Sam's latest purchase was a DVD player promised to play U.S. and European DVDs (did you know there is a difference?) The player arrived and we drove to Órgiva to pick it up. Sam opened the box and discovered that the player had a plug for the UK - gracious neighbor provided an adaptor so that we could plug it in won't play U.S. DVDs (we shipped numerous DVDs from the States). We did not receive the player we thought we had purchased so now we need to begin the elaborate process of returning the player.

On the other hand I am very happy with my new mixer. We bought it from a small appliance shop in Órgiva. The man took the mixer out of the box, plugged it in to show me how it worked, and then demonstrated how to release the beaters and finally he carefully repackaged the whole thing. Perhaps we paid a few euros more than we might have at the mega Media Mart store in Granada, but it was satisfying to support the local merchant and his attention was worth the extra cost. 

I get a silly joy from having European appliances. Each time I plug something in without an adaptor I am that much more settled into my life here.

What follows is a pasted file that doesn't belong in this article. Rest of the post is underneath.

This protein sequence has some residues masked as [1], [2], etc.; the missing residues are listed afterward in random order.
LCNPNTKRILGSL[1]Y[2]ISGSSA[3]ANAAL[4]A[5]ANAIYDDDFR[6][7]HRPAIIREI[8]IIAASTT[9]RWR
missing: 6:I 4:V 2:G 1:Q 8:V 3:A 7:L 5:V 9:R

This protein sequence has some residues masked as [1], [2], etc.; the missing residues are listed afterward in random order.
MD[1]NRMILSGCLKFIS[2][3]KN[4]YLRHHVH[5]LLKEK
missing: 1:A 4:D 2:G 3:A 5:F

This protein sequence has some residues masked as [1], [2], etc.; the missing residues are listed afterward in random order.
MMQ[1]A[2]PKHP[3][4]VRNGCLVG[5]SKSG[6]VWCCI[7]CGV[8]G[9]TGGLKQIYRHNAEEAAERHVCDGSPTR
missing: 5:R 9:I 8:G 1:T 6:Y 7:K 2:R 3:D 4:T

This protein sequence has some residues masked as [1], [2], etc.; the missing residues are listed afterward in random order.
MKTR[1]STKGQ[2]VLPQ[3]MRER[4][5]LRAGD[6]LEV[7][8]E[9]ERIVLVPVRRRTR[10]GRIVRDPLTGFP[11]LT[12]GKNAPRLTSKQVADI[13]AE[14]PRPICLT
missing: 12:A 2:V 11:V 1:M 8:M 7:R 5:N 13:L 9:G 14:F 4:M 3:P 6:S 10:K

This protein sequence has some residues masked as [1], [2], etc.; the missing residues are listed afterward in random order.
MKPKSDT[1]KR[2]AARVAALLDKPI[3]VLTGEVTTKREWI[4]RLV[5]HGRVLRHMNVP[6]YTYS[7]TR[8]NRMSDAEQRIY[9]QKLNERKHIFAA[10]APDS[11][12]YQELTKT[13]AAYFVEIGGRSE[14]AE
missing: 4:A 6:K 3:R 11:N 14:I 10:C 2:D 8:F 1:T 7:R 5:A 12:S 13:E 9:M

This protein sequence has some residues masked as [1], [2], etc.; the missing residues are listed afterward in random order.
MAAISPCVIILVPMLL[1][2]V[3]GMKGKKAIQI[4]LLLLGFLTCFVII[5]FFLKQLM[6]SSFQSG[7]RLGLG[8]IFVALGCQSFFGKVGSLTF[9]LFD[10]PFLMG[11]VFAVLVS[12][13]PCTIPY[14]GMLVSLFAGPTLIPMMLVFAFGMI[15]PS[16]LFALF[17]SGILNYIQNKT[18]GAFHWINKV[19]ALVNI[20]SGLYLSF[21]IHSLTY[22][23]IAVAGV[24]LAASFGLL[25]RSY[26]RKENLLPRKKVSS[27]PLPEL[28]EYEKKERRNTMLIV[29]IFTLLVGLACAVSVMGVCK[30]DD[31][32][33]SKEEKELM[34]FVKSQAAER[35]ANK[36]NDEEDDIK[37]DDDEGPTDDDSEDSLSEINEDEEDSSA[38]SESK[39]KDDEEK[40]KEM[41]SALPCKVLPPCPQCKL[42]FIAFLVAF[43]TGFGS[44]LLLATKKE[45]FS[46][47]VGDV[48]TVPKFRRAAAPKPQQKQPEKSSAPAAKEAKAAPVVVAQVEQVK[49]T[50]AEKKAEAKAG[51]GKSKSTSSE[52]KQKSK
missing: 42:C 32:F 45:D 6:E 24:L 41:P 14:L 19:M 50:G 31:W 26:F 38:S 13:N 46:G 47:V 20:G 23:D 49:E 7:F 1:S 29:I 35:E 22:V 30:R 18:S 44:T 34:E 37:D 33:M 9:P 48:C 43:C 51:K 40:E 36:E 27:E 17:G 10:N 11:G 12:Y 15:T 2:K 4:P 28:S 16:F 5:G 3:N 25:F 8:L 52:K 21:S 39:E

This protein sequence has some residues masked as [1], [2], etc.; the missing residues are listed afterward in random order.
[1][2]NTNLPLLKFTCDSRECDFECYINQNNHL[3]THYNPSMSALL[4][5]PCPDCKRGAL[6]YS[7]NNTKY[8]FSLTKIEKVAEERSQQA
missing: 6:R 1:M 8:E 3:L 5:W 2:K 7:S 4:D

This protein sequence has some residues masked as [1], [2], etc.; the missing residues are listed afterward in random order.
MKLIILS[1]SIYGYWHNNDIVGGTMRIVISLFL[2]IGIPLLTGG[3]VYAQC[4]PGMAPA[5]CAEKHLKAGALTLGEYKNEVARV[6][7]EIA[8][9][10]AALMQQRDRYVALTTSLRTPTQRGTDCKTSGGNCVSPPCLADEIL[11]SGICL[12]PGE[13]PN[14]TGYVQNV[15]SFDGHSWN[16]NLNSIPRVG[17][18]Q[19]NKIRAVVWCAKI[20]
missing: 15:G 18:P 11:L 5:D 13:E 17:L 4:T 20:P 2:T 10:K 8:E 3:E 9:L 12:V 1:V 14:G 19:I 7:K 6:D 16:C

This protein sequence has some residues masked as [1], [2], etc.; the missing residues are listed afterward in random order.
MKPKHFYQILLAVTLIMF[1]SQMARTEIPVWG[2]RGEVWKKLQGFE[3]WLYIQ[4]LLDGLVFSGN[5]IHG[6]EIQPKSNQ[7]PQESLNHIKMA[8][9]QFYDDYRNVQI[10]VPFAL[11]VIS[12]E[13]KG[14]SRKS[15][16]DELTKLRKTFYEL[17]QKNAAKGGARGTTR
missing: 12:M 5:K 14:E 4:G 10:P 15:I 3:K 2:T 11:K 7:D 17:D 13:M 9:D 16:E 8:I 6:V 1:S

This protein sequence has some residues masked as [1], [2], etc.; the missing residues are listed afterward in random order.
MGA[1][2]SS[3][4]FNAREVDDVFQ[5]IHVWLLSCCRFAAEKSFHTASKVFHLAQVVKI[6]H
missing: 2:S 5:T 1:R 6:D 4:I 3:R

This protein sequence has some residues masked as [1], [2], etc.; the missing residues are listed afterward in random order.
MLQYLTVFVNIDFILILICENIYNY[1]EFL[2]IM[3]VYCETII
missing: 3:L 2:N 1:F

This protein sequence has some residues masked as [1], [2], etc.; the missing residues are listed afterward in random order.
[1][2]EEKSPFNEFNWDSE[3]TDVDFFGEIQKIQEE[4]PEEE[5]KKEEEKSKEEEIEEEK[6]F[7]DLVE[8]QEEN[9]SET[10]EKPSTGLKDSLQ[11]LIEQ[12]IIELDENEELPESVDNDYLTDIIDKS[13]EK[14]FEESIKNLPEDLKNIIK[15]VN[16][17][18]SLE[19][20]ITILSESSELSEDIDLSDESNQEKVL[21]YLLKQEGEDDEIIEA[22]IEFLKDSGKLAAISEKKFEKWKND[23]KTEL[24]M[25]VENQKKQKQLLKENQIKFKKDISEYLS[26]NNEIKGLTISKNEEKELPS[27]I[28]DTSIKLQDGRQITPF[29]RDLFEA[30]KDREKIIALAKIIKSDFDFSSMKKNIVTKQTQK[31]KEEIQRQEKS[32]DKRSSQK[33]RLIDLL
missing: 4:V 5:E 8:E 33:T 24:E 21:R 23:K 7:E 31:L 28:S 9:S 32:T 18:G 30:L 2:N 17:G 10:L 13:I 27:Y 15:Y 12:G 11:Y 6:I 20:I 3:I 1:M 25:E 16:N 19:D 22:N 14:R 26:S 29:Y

It is little things that bring us smiles throughout our simple days. 

Life is good.

I love this village house


  1. The poppies are so magnificent here in Greece too! I love your posts. Seems you made a very wise choice and life looks really good.

    1. Laura, thanks so much for your kind comment and for following along. Poppies in Greece sounds over-the-top!

  2. Tulips in bloom here, the Skagit Valley is alive with red, yellow, purple, pink and mixed colors. Lifts my spirits to walk the fields among all the fleeting pops of color. Thinking they, and your poppies so brilliant in red, are made to remind us spring is here and hope is alive, no matter where we live.

    1. "Hope is alive!" Thanks for that. You are correct and I am so pleased that you are enjoying spring color where you are. <3

  3. Love your writing as always. You both always loved the mountain and now the mountain just adopted you!

    1. Thank you Pedro. I appreciate your following the blog. Can't wait to see you and to explore your part of the world!

  4. Here in Salem we are far removed from last year weather, it is still cold and wet and flowers are not easily blooming...Still enjoy gardening and my small greenhouse is such a big help... but nevertheless I do envy you a bit... Love, Carlo